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Roy Douglas Malonson, Publisher of African-American News&Issues
Roy Douglas Malonson, Publisher of African-American News&Issues

Across the ages, many wise men have uttered, spoken and written words about Justice. It has been defined by many of the greatest minds to ever live, but justice has one simple outcome and one simple result. According to the dictionary, justice is the quality of being just; righteousness, equitable, and or using moral rightness. It means to act or treat justly or fairly. It calls for the administering of deserved punishments or rewards without prejudice on a fair basis.

We Must Understand that the most important thing is that one simple outcome and one result comes down to how honest we are about the way we treat one another and how we look at one another. Frederick Douglass once said. “Where justice is denied, where poverty is enforced, where ignorance prevails, and where any one class is made to feel that society is an organized conspiracy to oppress, rob and degrade them, neither persons nor property will be safe.” Ask yourself how safe, confident and secure can we be when we know ugly injustice lurks just outside our doors and driveways. In Harris County, past records and reviews demonstrate how lacking in the definition things are in the county. Harris County is the largest County in Texas. It incarcerates more Blacks and Browns than any other place in the state and rivals statistics in other states with large Black and Brown populations. Justice has not been as blind as we thought – as a matter of fact over the past 40 years, justice in Harris County has had 20/20 vision for the color Black. Harris County would do well to reexamine its definition of justice and listen to the words of William Penn who said. “Right is right, even if everyone is against it, and wrong is wrong, even if everyone is for it.

We Must Understand that something is wrong in Harris County with targeting African Americans and Hispanics with shoddy drug law enforcement policies and practices. While Blacks make us about 19-percent of Harris County residents, they made up almost 50-percent of those arrested for felony drug possession between October 2011 and September 2012, and they comprised 65.8-percent of those being incarcerated by Harris County in state prisons or jails for felony drug possession, the study revealed. Current racial and ethnic stereotyping and enforcement policies that paint Black and Hispanics as criminals and communities as magnates for drug sales and use contributes to the lack of trust and damages the image of law enforcement in those communities. According to a 2013 report by the Texas Criminal Justice Coalition, drug enforcement law in Harris County has been considered as an effective crime control strategy with predominantly Black drug users targeted with increasingly levels of enforcement, unconnected to crime or drug use rates. This has caused a vicious cycle of arrest, incarceration, conviction, release and re-arrests has created a permanent underclass of thousands of Houston area residents with multiple felony convictions. Many are not criminals, but citizens with addiction problems. The study also said that Harris County fails to identify those needing treatment or provide adequate services leaving jails at capacity because many cannot afford bails or bonding. It was Joseph E. Stiglitz who said. “Rather than justice for all, we are evolving into a system of justice for those who can afford it…” About 75 percent currently in jail or awaiting trial and are in jail because they cannot afford to post bail.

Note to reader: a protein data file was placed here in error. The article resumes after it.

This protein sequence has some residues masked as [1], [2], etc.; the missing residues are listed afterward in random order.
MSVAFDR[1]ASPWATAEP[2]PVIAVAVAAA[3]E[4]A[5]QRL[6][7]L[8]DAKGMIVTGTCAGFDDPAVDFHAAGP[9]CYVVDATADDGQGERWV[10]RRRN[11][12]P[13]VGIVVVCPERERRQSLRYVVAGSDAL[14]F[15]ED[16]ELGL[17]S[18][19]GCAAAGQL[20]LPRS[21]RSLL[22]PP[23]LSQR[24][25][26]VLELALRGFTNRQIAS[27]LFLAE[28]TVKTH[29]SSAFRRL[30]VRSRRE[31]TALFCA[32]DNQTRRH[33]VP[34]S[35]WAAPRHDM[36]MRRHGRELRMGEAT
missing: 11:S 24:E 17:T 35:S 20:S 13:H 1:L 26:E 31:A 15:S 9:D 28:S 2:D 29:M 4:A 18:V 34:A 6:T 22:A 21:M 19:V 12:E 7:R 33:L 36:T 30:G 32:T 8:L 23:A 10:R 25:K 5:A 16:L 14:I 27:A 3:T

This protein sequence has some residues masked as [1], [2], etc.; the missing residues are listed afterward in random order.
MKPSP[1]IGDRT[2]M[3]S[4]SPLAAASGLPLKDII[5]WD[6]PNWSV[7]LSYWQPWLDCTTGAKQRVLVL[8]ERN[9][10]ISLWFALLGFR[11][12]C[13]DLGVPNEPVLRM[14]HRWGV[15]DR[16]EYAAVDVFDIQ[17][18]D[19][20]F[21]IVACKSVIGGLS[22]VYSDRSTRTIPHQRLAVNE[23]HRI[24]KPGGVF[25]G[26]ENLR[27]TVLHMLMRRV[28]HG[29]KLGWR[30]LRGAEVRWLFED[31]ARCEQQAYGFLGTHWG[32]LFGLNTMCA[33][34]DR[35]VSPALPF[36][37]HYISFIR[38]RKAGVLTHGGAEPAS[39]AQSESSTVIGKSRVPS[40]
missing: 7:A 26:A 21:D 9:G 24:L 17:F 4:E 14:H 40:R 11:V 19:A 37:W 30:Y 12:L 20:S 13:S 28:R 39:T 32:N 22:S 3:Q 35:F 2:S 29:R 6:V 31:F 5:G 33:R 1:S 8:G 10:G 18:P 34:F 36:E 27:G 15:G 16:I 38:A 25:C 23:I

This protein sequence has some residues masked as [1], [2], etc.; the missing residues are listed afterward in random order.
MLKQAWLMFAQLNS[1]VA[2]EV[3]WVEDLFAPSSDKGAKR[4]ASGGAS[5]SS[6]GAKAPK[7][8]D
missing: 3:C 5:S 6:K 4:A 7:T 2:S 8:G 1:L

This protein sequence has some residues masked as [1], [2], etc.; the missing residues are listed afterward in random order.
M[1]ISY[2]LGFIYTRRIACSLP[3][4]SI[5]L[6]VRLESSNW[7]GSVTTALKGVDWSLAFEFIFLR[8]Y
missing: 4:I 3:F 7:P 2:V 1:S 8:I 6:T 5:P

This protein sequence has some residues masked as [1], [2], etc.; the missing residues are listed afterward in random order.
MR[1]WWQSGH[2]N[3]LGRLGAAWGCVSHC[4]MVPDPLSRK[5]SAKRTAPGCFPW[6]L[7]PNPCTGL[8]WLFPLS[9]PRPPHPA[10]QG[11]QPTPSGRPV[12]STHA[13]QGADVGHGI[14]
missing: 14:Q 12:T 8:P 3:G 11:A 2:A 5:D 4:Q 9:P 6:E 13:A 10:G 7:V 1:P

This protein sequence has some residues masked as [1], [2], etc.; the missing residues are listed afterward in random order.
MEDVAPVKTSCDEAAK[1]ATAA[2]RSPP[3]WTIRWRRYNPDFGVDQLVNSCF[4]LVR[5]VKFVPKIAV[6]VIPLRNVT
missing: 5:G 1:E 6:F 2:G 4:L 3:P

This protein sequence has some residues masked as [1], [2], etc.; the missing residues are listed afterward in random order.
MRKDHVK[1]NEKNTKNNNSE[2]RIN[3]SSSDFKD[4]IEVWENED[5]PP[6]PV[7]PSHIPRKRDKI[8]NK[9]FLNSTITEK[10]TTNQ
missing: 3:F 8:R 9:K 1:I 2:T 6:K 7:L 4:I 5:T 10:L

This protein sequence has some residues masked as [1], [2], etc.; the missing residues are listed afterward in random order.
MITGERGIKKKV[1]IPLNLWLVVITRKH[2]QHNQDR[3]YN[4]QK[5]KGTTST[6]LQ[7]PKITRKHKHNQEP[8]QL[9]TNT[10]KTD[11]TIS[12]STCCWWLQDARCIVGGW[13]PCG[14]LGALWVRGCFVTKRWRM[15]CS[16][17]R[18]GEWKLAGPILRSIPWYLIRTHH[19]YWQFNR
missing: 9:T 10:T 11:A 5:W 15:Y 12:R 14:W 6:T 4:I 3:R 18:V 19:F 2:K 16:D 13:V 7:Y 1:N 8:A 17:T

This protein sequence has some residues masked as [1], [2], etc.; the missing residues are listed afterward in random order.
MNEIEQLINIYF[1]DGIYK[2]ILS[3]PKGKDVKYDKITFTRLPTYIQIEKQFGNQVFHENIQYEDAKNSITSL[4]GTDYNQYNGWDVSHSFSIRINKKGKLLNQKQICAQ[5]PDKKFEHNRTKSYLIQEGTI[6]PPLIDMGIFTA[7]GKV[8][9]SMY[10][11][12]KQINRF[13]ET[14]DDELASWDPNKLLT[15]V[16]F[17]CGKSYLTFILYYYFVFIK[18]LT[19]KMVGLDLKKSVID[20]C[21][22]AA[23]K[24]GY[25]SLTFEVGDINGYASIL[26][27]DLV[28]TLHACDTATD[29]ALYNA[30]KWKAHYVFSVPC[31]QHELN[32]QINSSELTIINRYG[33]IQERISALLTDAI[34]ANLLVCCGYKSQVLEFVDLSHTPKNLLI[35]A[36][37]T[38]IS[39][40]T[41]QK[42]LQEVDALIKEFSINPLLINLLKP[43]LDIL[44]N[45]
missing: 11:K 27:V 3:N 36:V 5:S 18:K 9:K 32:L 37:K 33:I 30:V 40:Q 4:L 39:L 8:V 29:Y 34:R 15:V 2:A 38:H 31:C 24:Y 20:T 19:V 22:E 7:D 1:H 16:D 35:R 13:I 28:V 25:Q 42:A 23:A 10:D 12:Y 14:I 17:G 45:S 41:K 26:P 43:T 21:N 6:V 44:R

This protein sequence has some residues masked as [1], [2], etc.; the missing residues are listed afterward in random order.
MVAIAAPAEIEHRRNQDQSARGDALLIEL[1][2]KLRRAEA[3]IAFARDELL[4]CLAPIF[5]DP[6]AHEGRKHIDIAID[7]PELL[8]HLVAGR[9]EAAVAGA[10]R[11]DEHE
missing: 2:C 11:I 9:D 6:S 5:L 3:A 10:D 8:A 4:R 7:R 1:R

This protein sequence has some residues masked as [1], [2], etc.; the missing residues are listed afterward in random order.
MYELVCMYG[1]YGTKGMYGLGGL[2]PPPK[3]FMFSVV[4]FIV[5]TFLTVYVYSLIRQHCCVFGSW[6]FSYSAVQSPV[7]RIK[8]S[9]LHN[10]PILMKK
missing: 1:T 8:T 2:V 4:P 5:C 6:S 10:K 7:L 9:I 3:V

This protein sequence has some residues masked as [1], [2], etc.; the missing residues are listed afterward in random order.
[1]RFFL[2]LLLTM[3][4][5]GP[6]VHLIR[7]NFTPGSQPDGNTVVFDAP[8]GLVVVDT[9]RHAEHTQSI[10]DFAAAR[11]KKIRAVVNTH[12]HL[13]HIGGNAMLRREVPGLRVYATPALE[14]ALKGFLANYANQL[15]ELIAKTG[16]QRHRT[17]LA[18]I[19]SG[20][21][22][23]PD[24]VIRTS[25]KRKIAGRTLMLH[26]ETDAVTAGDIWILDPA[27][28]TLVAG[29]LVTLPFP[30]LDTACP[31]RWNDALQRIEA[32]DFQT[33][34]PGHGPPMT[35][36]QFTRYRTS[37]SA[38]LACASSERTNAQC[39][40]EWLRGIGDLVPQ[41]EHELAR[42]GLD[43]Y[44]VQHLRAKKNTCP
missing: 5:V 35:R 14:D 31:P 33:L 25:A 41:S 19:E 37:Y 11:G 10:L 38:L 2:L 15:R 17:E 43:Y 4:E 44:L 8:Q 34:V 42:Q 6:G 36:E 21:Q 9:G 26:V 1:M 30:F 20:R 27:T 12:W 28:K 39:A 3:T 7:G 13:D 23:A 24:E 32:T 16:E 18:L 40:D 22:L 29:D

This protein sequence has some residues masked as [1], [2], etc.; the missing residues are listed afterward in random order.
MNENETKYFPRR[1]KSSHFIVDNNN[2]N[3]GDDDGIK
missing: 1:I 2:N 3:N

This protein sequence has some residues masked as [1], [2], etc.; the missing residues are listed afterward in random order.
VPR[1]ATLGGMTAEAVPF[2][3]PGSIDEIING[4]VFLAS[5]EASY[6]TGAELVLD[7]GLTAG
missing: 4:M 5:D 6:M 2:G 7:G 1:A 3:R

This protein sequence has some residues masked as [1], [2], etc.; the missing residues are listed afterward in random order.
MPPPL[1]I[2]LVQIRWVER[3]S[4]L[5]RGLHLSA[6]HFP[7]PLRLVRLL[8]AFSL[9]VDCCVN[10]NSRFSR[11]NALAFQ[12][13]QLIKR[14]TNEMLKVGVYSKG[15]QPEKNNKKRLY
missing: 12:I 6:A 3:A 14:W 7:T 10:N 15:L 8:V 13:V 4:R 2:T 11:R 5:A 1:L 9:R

We must Understand and tell our elected officials that Enough is Enough!!! We must demand better. It was Benjamin Franklin who said. “.”